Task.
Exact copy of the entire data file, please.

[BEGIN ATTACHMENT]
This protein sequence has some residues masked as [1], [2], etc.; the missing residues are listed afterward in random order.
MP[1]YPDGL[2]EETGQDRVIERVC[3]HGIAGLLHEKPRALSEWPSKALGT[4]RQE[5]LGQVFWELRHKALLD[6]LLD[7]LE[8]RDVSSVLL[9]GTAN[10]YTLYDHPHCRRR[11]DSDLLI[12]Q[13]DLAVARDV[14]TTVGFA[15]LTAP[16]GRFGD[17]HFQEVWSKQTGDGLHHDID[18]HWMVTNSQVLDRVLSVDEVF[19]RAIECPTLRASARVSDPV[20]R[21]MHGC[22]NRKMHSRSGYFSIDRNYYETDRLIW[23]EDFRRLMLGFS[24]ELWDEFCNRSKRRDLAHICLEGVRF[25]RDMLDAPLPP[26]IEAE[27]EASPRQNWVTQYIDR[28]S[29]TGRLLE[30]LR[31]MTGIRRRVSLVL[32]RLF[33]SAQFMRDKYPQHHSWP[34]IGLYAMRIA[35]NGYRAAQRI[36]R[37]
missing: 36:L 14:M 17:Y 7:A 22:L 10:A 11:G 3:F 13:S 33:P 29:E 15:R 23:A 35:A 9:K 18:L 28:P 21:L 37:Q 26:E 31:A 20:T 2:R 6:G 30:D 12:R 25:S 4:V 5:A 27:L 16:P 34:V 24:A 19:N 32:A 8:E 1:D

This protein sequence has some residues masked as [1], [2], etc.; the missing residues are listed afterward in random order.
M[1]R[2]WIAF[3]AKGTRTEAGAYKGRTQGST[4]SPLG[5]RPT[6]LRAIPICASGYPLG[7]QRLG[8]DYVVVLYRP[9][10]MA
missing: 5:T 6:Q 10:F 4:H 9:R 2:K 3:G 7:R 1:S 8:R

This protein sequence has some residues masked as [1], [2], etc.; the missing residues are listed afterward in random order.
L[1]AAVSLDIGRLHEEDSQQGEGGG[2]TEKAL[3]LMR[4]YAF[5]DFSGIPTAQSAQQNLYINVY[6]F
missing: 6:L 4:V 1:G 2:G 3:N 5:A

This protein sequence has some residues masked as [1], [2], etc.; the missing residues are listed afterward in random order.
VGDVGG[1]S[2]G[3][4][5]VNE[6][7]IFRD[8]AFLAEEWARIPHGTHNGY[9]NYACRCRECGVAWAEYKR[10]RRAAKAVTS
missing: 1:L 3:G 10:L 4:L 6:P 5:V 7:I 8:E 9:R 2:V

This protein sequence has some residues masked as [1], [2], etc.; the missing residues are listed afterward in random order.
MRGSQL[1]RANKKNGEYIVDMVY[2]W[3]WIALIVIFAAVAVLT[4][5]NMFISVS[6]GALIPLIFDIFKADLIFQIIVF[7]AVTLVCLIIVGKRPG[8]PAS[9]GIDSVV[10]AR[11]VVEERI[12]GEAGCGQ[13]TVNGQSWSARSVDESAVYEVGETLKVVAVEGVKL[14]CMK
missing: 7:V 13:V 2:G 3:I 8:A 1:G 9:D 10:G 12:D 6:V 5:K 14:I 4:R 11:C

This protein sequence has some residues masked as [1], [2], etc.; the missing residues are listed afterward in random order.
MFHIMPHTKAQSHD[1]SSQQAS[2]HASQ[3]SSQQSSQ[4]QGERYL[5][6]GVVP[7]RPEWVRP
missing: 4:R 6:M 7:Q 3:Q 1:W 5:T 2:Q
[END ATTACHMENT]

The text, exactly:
This protein sequence has some residues masked as [1], [2], etc.; the missing residues are listed afterward in random order.
MP[1]YPDGL[2]EETGQDRVIERVC[3]HGIAGLLHEKPRALSEWPSKALGT[4]RQE[5]LGQVFWELRHKALLD[6]LLD[7]LE[8]RDVSSVLL[9]GTAN[10]YTLYDHPHCRRR[11]DSDLLI[12]Q[13]DLAVARDV[14]TTVGFA[15]LTAP[16]GRFGD[17]HFQEVWSKQTGDGLHHDID[18]HWMVTNSQVLDRVLSVDEVF[19]RAIECPTLRASARVSDPV[20]R[21]MHGC[22]NRKMHSRSGYFSIDRNYYETDRLIW[23]EDFRRLMLGFS[24]ELWDEFCNRSKRRDLAHICLEGVRF[25]RDMLDAPLPP[26]IEAE[27]EASPRQNWVTQYIDR[28]S[29]TGRLLE[30]LR[31]MTGIRRRVSLVL[32]RLF[33]SAQFMRDKYPQHHSWP[34]IGLYAMRIA[35]NGYRAAQRI[36]R[37]
missing: 36:L 14:M 17:Y 7:A 22:L 10:A 11:G 3:F 13:S 33:P 29:E 15:R 23:A 35:A 9:K 18:L 28:P 21:L 37:Q 26:E 31:A 20:T 2:R 6:G 30:D 12:R 25:S 4:V 5:A 27:L 16:P 34:V 24:A 19:N 32:A 8:E 1:D

This protein sequence has some residues masked as [1], [2], etc.; the missing residues are listed afterward in random order.
M[1]R[2]WIAF[3]AKGTRTEAGAYKGRTQGST[4]SPLG[5]RPT[6]LRAIPICASGYPLG[7]QRLG[8]DYVVVLYRP[9][10]MA
missing: 5:T 6:Q 10:F 4:H 9:R 2:K 3:G 7:R 1:S 8:R

This protein sequence has some residues masked as [1], [2], etc.; the missing residues are listed afterward in random order.
L[1]AAVSLDIGRLHEEDSQQGEGGG[2]TEKAL[3]LMR[4]YAF[5]DFSGIPTAQSAQQNLYINVY[6]F
missing: 6:L 4:V 1:G 2:G 3:N 5:A

This protein sequence has some residues masked as [1], [2], etc.; the missing residues are listed afterward in random order.
VGDVGG[1]S[2]G[3][4][5]VNE[6][7]IFRD[8]AFLAEEWARIPHGTHNGY[9]NYACRCRECGVAWAEYKR[10]RRAAKAVTS
missing: 1:L 3:G 10:L 4:L 6:P 5:V 7:I 8:E 9:R 2:V

This protein sequence has some residues masked as [1], [2], etc.; the missing residues are listed afterward in random order.
MRGSQL[1]RANKKNGEYIVDMVY[2]W[3]WIALIVIFAAVAVLT[4][5]NMFISVS[6]GALIPLIFDIFKADLIFQIIVF[7]AVTLVCLIIVGKRPG[8]PAS[9]GIDSVV[10]AR[11]VVEERI[12]GEAGCGQ[13]TVNGQSWSARSVDESAVYEVGETLKVVAVEGVKL[14]CMK
missing: 7:V 13:V 2:G 3:I 8:A 1:G 9:D 10:G 12:D 6:V 5:K 14:I 4:R 11:C

This protein sequence has some residues masked as [1], [2], etc.; the missing residues are listed afterward in random order.
MFHIMPHTKAQSHD[1]SSQQAS[2]HASQ[3]SSQQSSQ[4]QGERYL[5][6]GVVP[7]RPEWVRP
missing: 4:R 6:M 7:Q 3:Q 1:W 5:T 2:Q